Liked by 4 people

      • victoracquista says:

        I think you did quite well for just beginning. Most of the footage I used came from Viddyoze but I was able to customize the content within the video. They have a much greater library than I have access to with my basic account. I might buy up to a higher account in the future.

        I’ve been researching some of the links you provided and actually submitted an ad to Trailershelf. The company running that (Wildbound PR) happened to be the company I hired to promote my sci fi novel a few years back. They are good folks.

        I’m going to investigate Premiere Pro. I think Rob Davies used an Adobe video editing platform. I remember him telling me it was rather pricey. One of the concerns I have about investing in a powerful video editing program is how frequently I would use it and does that justify the cost? The learning curve is another kettle of fish. How best to spend time and money seems to be a conundrum of marketing and promotion.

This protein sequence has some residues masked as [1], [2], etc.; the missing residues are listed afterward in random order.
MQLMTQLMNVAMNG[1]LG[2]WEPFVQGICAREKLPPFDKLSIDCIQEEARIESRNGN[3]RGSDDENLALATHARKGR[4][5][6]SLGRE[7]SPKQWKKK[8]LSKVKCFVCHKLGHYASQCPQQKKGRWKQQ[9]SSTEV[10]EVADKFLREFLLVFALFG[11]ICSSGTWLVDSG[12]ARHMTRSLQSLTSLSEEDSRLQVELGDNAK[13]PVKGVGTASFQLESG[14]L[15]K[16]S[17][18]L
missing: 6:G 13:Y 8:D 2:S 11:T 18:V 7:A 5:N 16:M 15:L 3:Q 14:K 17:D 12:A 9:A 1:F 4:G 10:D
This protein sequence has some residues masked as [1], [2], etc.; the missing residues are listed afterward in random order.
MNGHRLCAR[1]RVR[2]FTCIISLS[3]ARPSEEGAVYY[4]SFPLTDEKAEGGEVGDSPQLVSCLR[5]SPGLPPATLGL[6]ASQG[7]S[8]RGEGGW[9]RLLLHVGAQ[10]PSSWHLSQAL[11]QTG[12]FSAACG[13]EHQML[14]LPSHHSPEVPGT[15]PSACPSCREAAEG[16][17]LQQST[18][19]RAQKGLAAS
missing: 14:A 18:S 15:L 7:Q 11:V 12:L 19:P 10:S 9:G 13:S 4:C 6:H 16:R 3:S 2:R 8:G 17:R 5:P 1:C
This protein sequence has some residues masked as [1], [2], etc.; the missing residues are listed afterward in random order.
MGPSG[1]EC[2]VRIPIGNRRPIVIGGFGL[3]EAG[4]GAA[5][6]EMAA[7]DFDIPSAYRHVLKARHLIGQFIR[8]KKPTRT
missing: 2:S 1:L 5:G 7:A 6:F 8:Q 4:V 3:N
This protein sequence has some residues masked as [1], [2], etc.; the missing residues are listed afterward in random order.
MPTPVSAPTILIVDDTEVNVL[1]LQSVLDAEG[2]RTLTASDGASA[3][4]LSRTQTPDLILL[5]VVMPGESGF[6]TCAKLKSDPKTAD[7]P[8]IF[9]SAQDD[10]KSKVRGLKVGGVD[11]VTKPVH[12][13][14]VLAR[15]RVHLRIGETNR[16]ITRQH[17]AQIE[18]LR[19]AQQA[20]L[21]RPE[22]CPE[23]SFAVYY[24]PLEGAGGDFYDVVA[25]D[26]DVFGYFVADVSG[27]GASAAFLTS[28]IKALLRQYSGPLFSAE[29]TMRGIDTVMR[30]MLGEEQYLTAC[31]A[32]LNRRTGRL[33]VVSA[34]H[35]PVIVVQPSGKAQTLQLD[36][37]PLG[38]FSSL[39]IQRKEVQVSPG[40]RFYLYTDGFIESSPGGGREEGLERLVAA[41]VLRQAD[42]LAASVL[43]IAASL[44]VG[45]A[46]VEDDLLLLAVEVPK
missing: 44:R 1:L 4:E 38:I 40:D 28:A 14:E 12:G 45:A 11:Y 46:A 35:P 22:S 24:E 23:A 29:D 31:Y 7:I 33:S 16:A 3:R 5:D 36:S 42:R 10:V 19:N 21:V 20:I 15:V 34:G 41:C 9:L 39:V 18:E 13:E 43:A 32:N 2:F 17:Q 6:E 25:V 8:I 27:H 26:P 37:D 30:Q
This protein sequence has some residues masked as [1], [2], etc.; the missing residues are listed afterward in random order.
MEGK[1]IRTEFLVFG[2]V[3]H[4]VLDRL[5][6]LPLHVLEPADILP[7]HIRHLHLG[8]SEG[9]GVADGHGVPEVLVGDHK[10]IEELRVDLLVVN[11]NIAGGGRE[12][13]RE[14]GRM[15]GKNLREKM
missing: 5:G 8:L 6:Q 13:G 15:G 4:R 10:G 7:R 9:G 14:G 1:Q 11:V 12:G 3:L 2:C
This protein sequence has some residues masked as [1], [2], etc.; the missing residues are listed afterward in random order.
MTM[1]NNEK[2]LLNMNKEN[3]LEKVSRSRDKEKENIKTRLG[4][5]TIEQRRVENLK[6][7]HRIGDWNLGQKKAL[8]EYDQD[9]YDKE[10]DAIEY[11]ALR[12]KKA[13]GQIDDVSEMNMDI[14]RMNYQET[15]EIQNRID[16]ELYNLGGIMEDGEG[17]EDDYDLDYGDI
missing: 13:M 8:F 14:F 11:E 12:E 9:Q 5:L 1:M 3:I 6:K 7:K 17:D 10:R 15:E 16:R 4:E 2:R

Recently, I have returned to writing and find it’s more in my comfort zone. Still, how best to devote time, energy, and money to marketing and promotion remains as terrain I am still trying to navigate. To quote Battlestar Galactica, “So say we all.”

        Liked by 4 people

        • Yes, I think we’re all more comfortable writing than marketing, if only because we’re pretty sure that by persevering we’ll get close to the desired result. Whereas marketing, I flounder around a lot more.
          The full Creative Cloud is indeed pricey but it can be shared with one other person / computer. I pay around $20 a month which is still probably too much for the use I make of it, but I do use Photoshop a lot and now Preimere Pro, so I’m reasonably happy.

          Liked by 4 people